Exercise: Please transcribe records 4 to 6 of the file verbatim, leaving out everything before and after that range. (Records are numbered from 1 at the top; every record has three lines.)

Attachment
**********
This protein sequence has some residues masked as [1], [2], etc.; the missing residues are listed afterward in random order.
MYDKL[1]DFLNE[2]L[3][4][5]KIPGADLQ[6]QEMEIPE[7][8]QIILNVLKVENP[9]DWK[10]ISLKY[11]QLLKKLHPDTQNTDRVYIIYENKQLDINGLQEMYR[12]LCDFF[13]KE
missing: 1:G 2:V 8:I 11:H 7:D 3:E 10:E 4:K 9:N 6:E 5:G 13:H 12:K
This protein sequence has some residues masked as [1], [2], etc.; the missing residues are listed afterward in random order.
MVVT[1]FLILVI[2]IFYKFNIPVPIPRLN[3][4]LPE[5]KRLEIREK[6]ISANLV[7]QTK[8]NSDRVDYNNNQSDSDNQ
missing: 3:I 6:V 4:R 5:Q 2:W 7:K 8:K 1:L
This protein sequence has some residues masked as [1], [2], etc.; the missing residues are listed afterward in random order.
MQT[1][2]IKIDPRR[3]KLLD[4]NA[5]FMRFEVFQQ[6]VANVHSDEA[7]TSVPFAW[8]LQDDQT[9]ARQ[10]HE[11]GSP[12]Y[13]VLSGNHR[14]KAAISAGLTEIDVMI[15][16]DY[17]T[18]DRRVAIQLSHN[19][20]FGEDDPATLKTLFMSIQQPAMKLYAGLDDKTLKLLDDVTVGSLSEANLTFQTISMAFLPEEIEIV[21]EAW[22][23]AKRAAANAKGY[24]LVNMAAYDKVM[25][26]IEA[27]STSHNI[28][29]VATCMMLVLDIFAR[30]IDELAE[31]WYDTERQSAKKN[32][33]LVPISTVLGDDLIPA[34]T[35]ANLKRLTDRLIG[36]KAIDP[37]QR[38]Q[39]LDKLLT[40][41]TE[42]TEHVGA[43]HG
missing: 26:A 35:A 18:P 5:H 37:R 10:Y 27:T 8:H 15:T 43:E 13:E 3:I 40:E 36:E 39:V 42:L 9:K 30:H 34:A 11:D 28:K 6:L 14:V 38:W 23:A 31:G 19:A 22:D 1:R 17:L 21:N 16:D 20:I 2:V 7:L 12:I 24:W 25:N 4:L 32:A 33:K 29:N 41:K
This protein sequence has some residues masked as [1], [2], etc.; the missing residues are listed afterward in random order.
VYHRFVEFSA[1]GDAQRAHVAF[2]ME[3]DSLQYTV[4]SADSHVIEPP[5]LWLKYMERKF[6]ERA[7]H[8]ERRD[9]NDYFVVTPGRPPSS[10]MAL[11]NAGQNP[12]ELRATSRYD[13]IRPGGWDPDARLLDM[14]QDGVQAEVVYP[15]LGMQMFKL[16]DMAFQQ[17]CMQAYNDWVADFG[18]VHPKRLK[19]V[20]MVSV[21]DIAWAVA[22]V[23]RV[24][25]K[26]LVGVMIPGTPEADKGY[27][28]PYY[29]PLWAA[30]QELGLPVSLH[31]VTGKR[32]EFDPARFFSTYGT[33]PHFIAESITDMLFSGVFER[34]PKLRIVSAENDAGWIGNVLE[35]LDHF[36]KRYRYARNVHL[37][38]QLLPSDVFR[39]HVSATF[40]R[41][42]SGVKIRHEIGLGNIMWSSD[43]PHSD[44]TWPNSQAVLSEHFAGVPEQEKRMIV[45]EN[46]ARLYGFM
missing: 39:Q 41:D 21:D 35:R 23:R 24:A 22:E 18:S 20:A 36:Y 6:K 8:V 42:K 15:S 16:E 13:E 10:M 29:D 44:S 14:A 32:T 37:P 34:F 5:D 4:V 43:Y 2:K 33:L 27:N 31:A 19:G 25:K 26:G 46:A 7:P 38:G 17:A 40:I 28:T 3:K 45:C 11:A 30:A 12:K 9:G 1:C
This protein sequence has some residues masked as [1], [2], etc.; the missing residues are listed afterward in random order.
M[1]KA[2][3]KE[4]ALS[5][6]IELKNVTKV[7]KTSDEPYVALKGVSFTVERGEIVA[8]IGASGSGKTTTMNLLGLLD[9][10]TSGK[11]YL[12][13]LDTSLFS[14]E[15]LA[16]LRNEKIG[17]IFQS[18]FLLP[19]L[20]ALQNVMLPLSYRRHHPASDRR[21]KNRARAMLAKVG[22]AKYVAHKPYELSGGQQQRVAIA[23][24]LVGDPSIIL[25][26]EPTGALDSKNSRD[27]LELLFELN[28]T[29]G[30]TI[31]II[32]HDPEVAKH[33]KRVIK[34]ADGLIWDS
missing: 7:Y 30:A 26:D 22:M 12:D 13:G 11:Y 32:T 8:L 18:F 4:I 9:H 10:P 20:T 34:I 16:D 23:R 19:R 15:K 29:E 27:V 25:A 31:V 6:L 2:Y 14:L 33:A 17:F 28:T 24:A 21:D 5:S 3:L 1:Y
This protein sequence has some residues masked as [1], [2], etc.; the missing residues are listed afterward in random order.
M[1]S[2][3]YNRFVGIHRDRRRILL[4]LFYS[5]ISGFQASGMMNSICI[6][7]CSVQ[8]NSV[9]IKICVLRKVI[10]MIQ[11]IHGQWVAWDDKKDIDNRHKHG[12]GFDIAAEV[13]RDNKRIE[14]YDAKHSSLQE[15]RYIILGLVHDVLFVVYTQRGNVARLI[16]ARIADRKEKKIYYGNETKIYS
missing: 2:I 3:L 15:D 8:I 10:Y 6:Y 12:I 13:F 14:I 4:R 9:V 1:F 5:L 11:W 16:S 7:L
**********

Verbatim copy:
This protein sequence has some residues masked as [1], [2], etc.; the missing residues are listed afterward in random order.
VYHRFVEFSA[1]GDAQRAHVAF[2]ME[3]DSLQYTV[4]SADSHVIEPP[5]LWLKYMERKF[6]ERA[7]H[8]ERRD[9]NDYFVVTPGRPPSS[10]MAL[11]NAGQNP[12]ELRATSRYD[13]IRPGGWDPDARLLDM[14]QDGVQAEVVYP[15]LGMQMFKL[16]DMAFQQ[17]CMQAYNDWVADFG[18]VHPKRLK[19]V[20]MVSV[21]DIAWAVA[22]V[23]RV[24][25]K[26]LVGVMIPGTPEADKGY[27][28]PYY[29]PLWAA[30]QELGLPVSLH[31]VTGKR[32]EFDPARFFSTYGT[33]PHFIAESITDMLFSGVFER[34]PKLRIVSAENDAGWIGNVLE[35]LDHF[36]KRYRYARNVHL[37][38]QLLPSDVFR[39]HVSATF[40]R[41][42]SGVKIRHEIGLGNIMWSSD[43]PHSD[44]TWPNSQAVLSEHFAGVPEQEKRMIV[45]EN[46]ARLYGFM
missing: 39:Q 41:D 21:D 35:R 23:R 24:A 22:E 18:S 20:A 36:Y 6:K 8:V 42:K 15:S 16:E 13:E 10:M 29:D 44:S 14:A 32:T 37:P 34:F 5:D 4:V 43:Y 2:K 33:L 27:N 31:A 19:G 25:K 26:G 46:A 7:P 38:G 17:A 40:I 28:T 3:K 45:C 11:A 30:A 12:K 9:G 1:C
This protein sequence has some residues masked as [1], [2], etc.; the missing residues are listed afterward in random order.
M[1]KA[2][3]KE[4]ALS[5][6]IELKNVTKV[7]KTSDEPYVALKGVSFTVERGEIVA[8]IGASGSGKTTTMNLLGLLD[9][10]TSGK[11]YL[12][13]LDTSLFS[14]E[15]LA[16]LRNEKIG[17]IFQS[18]FLLP[19]L[20]ALQNVMLPLSYRRHHPASDRR[21]KNRARAMLAKVG[22]AKYVAHKPYELSGGQQQRVAIA[23][24]LVGDPSIIL[25][26]EPTGALDSKNSRD[27]LELLFELN[28]T[29]G[30]TI[31]II[32]HDPEVAKH[33]KRVIK[34]ADGLIWDS
missing: 7:Y 30:A 26:D 22:M 12:D 13:G 11:Y 32:T 8:L 18:F 4:I 9:H 10:P 20:T 34:I 16:D 23:R 19:R 15:K 29:E 27:V 25:A 31:V 6:L 2:Y 14:L 33:A 17:F 28:T 24:A 21:D 5:S 3:L 1:Y
This protein sequence has some residues masked as [1], [2], etc.; the missing residues are listed afterward in random order.
M[1]S[2][3]YNRFVGIHRDRRRILL[4]LFYS[5]ISGFQASGMMNSICI[6][7]CSVQ[8]NSV[9]IKICVLRKVI[10]MIQ[11]IHGQWVAWDDKKDIDNRHKHG[12]GFDIAAEV[13]RDNKRIE[14]YDAKHSSLQE[15]RYIILGLVHDVLFVVYTQRGNVARLI[16]ARIADRKEKKIYYGNETKIYS
missing: 2:I 3:L 15:D 8:I 10:Y 6:Y 12:I 13:F 14:I 4:R 9:V 1:F 5:L 11:W 16:S 7:L